Torque:                                      139 lb-ft @ 3,900 rpm

Fuel:                                           Regular

Drive Type                                FWD

Gearbox:                                  CVT

Tire Size:                                  225/50R18

Unladen Weight:                   3,300-pounds

Length:                                    171.2-inches

Width:                                     70.7-inches

Height:                                     61.6-inches

Wheelbase:                              103.9-inches

Cargo Volume:                      19.0 cubic feet rear seat up

36.4 cubic feet rear seat folded

City:                                           27

Highway:                                  31

Combined:                               29

[Best_Wordpress_Gallery id=”117″ gal_title=”2018 Toyota C-HR XLE Premium”]

 

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2017 Mazda CX5 Grand Touring AWD

2017 Mazda CX5 Grand Touring AWD

2017 Mazda CX5 Grand Touring AWD
2017 Mazda CX5 Grand Touring AWD

We have been a fan of the brand for many years, even to the point that we have a 2016 Mazda6 as our personal vehicle of choice. We jumped, naturally, at the chance to test out the 2017 Mazda CX5 Grand Touring AWD for a week.

What we found surprised us, in a good way, with a vehicle that is perfect for urban and suburban dwellers alike. Apparently more than 1 million CX5 owners worldwide, agree.

As competitive as the compact crossover segment is, Mazda designers sought to differentiate the CX5 from the competitors, namely the Toyota RAV4 and Honda CR-V. That’s where their “refined toughness” ethos came in play.

Mazda claims it’s all-new from the ground up and one of the first new Mazdas to reveal the firm’s KODO design language. It’s more refined than the 2016 model, but it’s not obvious until you have the two model years side by side. At that point, it is clear that lines are crisper, rakes are statelier and brightwork is uh, more bright throughout.

2017 Mazda CX5 Grand Touring AWD
2017 Mazda CX5 Grand Touring AWD

Power for the CX5 comes from the brand’s ever-present 2.5-liter Skyactiv-G four-cylinder engine. A stout four-banger, it manages 187 horsepower and 185 lb-ft of torque. Power is delivered to the Mazda All-Wheel-Drive system by a 6-speed Skyactiv-Drive sport mode automatic transmission. Mazda claims the CX5 is the US-debut for the firm’s G-Vectoring control, which is their name for torque vectoring.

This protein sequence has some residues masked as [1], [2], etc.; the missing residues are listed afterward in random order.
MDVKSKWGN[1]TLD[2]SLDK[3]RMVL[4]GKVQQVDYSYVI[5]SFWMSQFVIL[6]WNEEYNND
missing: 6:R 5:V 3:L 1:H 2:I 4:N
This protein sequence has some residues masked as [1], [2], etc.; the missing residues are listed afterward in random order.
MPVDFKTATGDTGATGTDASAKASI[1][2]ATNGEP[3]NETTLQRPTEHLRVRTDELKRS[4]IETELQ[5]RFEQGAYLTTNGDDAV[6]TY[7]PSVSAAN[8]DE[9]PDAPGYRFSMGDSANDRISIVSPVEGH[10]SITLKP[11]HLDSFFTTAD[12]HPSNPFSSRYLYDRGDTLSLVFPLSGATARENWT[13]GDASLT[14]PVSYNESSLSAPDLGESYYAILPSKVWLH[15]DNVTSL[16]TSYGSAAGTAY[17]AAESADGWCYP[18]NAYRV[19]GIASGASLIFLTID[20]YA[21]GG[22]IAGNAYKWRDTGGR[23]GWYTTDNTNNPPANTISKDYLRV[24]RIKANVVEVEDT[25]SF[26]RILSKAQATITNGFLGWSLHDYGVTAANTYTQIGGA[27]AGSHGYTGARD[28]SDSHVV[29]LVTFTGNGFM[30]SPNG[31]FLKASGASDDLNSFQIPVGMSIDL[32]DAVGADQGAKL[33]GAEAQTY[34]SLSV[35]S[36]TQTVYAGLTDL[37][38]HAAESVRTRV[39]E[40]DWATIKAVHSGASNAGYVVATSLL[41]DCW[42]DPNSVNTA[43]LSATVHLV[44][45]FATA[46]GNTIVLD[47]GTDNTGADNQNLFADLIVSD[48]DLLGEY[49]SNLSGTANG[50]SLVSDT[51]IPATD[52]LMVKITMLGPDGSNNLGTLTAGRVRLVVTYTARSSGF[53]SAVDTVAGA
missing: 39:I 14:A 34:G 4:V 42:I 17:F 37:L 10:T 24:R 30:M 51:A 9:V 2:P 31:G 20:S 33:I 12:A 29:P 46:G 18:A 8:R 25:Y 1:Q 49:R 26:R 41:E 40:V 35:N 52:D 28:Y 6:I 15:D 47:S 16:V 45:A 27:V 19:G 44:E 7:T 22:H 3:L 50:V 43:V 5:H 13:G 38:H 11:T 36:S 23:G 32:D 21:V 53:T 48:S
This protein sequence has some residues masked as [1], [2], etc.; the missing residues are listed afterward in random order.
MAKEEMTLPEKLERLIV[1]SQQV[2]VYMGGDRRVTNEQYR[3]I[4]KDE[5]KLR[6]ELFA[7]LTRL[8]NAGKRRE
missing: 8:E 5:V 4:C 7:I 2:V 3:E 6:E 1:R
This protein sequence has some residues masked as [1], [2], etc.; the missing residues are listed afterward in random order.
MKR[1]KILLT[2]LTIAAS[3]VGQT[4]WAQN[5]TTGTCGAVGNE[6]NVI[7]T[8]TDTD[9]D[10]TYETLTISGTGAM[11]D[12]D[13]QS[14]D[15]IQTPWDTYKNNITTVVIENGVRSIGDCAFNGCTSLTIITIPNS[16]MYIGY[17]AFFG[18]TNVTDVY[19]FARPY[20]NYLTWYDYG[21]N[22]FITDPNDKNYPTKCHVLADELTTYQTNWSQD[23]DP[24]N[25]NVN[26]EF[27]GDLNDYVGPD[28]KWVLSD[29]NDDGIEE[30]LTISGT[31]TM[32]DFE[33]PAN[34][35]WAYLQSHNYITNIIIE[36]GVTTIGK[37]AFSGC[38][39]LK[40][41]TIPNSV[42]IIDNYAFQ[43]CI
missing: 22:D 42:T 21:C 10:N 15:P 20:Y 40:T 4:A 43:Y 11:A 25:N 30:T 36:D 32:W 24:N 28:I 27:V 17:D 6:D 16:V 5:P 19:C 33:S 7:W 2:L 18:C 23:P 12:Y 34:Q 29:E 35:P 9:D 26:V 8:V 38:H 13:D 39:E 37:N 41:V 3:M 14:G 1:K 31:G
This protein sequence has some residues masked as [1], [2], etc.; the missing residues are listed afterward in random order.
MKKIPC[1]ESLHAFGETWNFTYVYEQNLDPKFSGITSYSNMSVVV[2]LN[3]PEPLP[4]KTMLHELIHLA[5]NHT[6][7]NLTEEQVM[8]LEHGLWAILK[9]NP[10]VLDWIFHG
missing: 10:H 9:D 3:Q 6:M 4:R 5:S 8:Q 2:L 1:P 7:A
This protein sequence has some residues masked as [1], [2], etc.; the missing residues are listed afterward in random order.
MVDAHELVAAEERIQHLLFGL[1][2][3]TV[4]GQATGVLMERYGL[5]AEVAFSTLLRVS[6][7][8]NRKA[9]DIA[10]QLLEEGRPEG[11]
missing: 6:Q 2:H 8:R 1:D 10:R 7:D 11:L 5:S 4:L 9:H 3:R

The new interior features more in the way of creature comforts throughout. As everyone is connected one way or another, there are enough USB ports to charge up the electronics section of your local Best Buy. Rear outboard seats are equipped with heating elements to keep the cheeks nice and warm, and in an effort to one up airline seating, the CX5 offers rear seat reclines of 24 and 28 degrees. Match that, Delta Airlines, with your so-called Comfort+ seating!

2017 Mazda CX5 Grand Touring AWD
2017 Mazda CX5 Grand Touring AWD

In the front seat area, the 10-speaker Bose premium audio system takes advantage of the Mazda’s new, quieter interior. Where we think the interior falls down is in the area of display and user interface of the center console controls. While the multi-function commander control is all nifty and functional, it is used to operate a system that seems tired and at east two generations behind what other vehicles offer today. We agree the seven-inch display is an update over the generation it replaces, but think that a simple software upgrade will bring this new Mazda CX5 up to contemporary standards that are possessed by their competitors.

Behind The Wheel.

The Mazda 2.5-liter four cylinder has proven itself time and again as a prime piece of motive power, delivering enough oomph to get out of its own way whenever needed. This version is no different. Delivery to the road was nice and easy thanks to the 6-speed automatic transmission, that although the company has eschewed the Zoom-Zoom motto of the past, still managed to deliver in a rapid and sure-footed manner. We just wonder, though, how easy it would be to massage the new turbocharged version of the new 2.5-liter into this engine room. Now that would be fun!

G-Vectoring is a new process that instead of applying brake pressure to help the CX5 through a turn, manages to produce less spark, which downgrades the power to accomplish the same feat. The six-speed gearbox didn’t miss a beat, and although some of the competition has moved on to seven- and eight-speed gearboxes, we found this slusher up to the task. The new, quieter interior enabled us to arrive relaxed and refreshed following an excursion in the mind-numbing South Florida traffic. Combine that with the sporting attitude that seems to make its way into every Mazda, and it turns out we liked the ride and feel of the 2017 Mazda CX5 Grand Touring AWD even more.

Mazda is truly an amazing company. Just because they don’t have the type of R&D money that other manufacturers do, it’s always exciting for us to see a smaller company making more from less.

Story and Photos by Mark Elias.

2017 Mazda CX5 Grand Touring AWD

Base Price: $30,695. Price as tested: $33,785.

Includes: Cargo Mats, $70; Retractable Cargo Cover, $250; Premium Package, $1,830; Destination, $940.

Specifications

Configuration: Five-Passenger Compact CUV

Engine: 2.5-liter four-cylinder

Power: 187 horsepower, 185 lb-ft torque

Transmission: 6-speed Sport Mode Automatic

Drive: AWD

Curb weight: 3,655-pounds

Wheelbase: 106.2-inches

Overall Length: 179.1-inches

Width: 72.5-inches

Height: 66.1-inches

Ground Clearance:    7.6-inches

Cargo:

Seats up: 30.9-cubic feet

Seats down: 59.6-cubic feet

Towing Capacity: 2,000-pounds

Mileage: 23-city 29-highway, 26 average mpg.

[Best_Wordpress_Gallery id=”85″ gal_title=”2017 Mazda CX5 Grand Touring AWD”]